This is not a book to read quickly. My grandson and I spent a long time examining each page.  He was fascinated with spinning his own stories from the glorious pictures.

The poetry is great to read-aloud for any age group.  Although for me, the best experience was to share it with a child on my lap, lingering over each word and image.

The last few pages are filled with small drawings and an invitation to weave your own story…

We’ve circled back home

From the start to the end.

I took the first turn

Now it’s your turn, my friend.

 

 The Power of the Pen

My Pen
by Christopher Myers

This book is for anyone whose heart sings with a pen in hand and a blank piece of paper!

Christopher Myers invites us into his imaginary world where anything is possible…tap dancing on the sky, wearing satellite sneakers with computer laces and putting elephants in teacups. His pen can travel to faraway places, provide thrill rides, play hide and seek, and fully express love and fear.

 

Inspiring Art With Heart

Myers illustrations are suffused with emotional truth, where sparse pen and ink drawings touch deep chords of love and sadness. Several pictures pay tribute to Myers’ father, beloved children’s author Walter Dean Myers who died last year.

I love so much about this book! The end pages are mostly scribbles & splotches, and that feel achievable for anyone.  Ink get thrown around a lot.  Atmosphere and environment play an important part, as do family and friends. Pens can worry, and  faces can be renewed every morning. However, what I love most is the reminder that there are a million stories contained in every pen.

What wonderful possibilities!

Excuse me….I need a blank piece of paper!

 

Read Banned Children’s Books

By , September 21, 2015

Next week is Banned Books Week – a holiday with which you may not be familiar, but trust me, it’s big news around libraries. You see, libraries promote the Freedom to Read – read whatever you want, even if other people don’t like it. Just as importantly, don’t read whatever you don’t want! If you don’t like a book, that’s perfectly fine – just don’t tell anyone else they’re not allowed to read it.

There’s a lot to Banned Books Week, probably more than I can cover in a blog post written from the Children’s Department. For more information, feel free to read a Banned Books Week primer here. For parents, I encourage you to take away this: talk to your kids about what they’re reading! It is your right to monitor content and protect your children from things they’re not ready for. But you probably wouldn’t want someone else making rules for your child, so no one person should try to declare a book inappropriate for all. Ask what your kids are reading, and ask how they feel about it. Be involved, and be open-minded.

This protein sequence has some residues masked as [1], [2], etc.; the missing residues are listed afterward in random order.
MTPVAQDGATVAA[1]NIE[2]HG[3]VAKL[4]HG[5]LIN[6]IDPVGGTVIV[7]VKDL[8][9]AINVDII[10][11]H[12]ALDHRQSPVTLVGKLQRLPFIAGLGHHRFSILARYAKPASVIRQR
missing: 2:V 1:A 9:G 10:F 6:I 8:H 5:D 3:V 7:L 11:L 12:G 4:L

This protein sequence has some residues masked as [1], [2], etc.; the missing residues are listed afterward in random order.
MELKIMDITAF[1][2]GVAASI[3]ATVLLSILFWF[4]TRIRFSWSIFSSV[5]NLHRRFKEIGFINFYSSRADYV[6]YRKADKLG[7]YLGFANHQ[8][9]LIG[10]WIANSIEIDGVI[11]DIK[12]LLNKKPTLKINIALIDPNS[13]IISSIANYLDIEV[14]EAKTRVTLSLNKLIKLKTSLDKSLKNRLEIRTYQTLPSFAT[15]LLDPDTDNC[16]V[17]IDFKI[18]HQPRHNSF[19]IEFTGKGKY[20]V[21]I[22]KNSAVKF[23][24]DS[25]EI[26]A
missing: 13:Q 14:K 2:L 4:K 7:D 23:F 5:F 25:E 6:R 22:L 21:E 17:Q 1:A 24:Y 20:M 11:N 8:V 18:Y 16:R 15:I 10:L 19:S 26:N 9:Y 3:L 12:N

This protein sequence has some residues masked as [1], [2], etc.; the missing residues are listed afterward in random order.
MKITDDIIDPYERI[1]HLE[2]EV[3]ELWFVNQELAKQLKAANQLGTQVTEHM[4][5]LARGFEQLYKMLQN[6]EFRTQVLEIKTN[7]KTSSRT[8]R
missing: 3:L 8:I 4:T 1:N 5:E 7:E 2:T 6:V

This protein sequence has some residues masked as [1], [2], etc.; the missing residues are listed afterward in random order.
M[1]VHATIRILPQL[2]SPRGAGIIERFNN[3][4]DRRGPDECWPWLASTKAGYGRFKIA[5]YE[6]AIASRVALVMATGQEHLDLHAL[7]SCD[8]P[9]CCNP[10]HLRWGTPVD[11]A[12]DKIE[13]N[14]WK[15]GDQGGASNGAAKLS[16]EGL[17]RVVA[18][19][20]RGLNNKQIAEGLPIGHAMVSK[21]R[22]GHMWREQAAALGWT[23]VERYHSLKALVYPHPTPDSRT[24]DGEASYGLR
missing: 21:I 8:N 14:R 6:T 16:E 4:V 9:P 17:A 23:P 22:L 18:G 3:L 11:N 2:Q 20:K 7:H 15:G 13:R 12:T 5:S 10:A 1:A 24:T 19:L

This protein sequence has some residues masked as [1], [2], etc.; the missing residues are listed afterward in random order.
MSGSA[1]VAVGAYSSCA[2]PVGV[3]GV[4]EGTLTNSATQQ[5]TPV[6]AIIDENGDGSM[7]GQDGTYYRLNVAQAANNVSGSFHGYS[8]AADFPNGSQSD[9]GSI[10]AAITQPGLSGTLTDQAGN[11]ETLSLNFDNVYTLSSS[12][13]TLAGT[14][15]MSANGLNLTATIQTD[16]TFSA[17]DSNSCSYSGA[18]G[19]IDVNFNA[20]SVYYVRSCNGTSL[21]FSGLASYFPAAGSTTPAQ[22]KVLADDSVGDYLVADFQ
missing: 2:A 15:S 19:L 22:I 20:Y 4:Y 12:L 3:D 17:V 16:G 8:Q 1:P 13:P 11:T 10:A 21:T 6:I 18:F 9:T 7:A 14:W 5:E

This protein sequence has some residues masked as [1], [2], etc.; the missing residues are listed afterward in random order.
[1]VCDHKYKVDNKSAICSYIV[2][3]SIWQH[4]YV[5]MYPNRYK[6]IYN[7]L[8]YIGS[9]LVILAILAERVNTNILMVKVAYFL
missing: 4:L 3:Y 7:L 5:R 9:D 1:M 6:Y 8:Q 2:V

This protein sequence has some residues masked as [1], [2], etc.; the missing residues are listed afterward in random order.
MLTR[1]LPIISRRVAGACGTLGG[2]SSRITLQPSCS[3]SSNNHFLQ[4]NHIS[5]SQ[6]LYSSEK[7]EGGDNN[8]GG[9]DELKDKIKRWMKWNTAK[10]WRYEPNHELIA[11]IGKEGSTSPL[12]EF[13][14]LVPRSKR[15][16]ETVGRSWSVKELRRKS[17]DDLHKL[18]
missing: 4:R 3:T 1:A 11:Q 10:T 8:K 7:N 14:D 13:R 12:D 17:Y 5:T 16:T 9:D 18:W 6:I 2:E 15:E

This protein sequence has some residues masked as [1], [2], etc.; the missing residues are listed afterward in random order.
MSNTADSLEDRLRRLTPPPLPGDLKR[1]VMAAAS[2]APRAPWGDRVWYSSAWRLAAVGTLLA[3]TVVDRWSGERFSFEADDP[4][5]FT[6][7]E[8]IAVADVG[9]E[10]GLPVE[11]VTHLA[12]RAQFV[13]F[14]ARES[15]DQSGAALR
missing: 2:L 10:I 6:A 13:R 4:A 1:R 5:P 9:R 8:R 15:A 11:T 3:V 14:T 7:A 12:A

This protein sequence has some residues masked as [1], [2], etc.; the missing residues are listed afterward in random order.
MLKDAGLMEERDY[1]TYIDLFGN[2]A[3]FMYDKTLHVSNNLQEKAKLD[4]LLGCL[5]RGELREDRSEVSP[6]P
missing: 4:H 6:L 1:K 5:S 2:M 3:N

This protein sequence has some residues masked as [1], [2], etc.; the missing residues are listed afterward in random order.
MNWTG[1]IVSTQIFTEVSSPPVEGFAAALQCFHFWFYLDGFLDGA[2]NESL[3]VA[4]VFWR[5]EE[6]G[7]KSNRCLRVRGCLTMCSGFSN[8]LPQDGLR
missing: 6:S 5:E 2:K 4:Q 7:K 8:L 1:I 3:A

In honor of Banned Books Week, here are a few of the most challenged children’s books of the last 15 years, along with the reasons for the challenge, according to the American Library Association. Read them! Or don’t! Whatever you do, know that the choice is yours alone.

And Tango Makes Three, by Justin Richardson and Peter Parnell. Recommended for Pre-School – 2nd grade

An illustrated retelling of the true account from the Central Park Zoo: Two male penguins are tasked with hatching an abandoned egg and raising the baby penguin as their own. Reasons for challenge include: “anti-family,” “homosexuality,” “political viewpoint,” and “religious viewpoint.”

The Captain Underpants SeriesCaptain underpants, Book 1, by Dav Pilkey. Recommended for 3rd – 5th grade.

Fourth-graders George and Harold hypnotize their mean principal to become Captain Underpants – the superhero protagonist from the comic series the boys write. Reasons for challenge include: “offensive language,” “violence,” and “unsuited for age group.”

 

My Mom's Having a BabyMy Mom’s Having a Baby!: A Kid’s Month-by-Month Guide to Pregnancy by Dori Hillestad Butler. Recommended for Kindergarten – 4th grade.

A soon-to-be big sister takes a scientific look at a baby’s development, from conception to labor. Reasons for challenge include: “nudity,” “sex education,” “sexually explicit.”

Harry Potter and the Sorcerer's StoneThe Harry Potter Series, by J.K. Rowling. Recommended for grades 4 and up.

Everyone’s favorite orphan-turned-boy-wizard makes a life for himself at Hogwarts School of Withcraft and Wizardry (this is admittedly the lamest description of this series ever, but how on earth do you condense all that magic into one sentence?! It would take actual magic!) Reasons for challenge include: “occult/Satanism.”

 

Scary Stories to tell in the DarkThe Scary Stories series, by Allen Schwartz. Recommended for grades 4 and up.

These adopted urban legend stories have been around and scaring readers since the 1980s, and have recently been reissued with new (tamer) illustrations. Reasons for challenge include: “occult/Satanism, religious viewpoint, and violence.”

 


Uncle Bobby's WeddingUncle Bobby’s Wedding
,
by Sarah S. Brannen. Recommended for Kindergarten – 2nd grade.

An illustrated tale describing Chloe’s insecurities surrounding being replaced by her uncle’s new spouse. As the story goes on, Chloe realizes that she’s not losing her Uncle Bobby, she’s gaining her Uncle Jamie. Reasons for challenge include: “homosexuality and unsuited to age group.”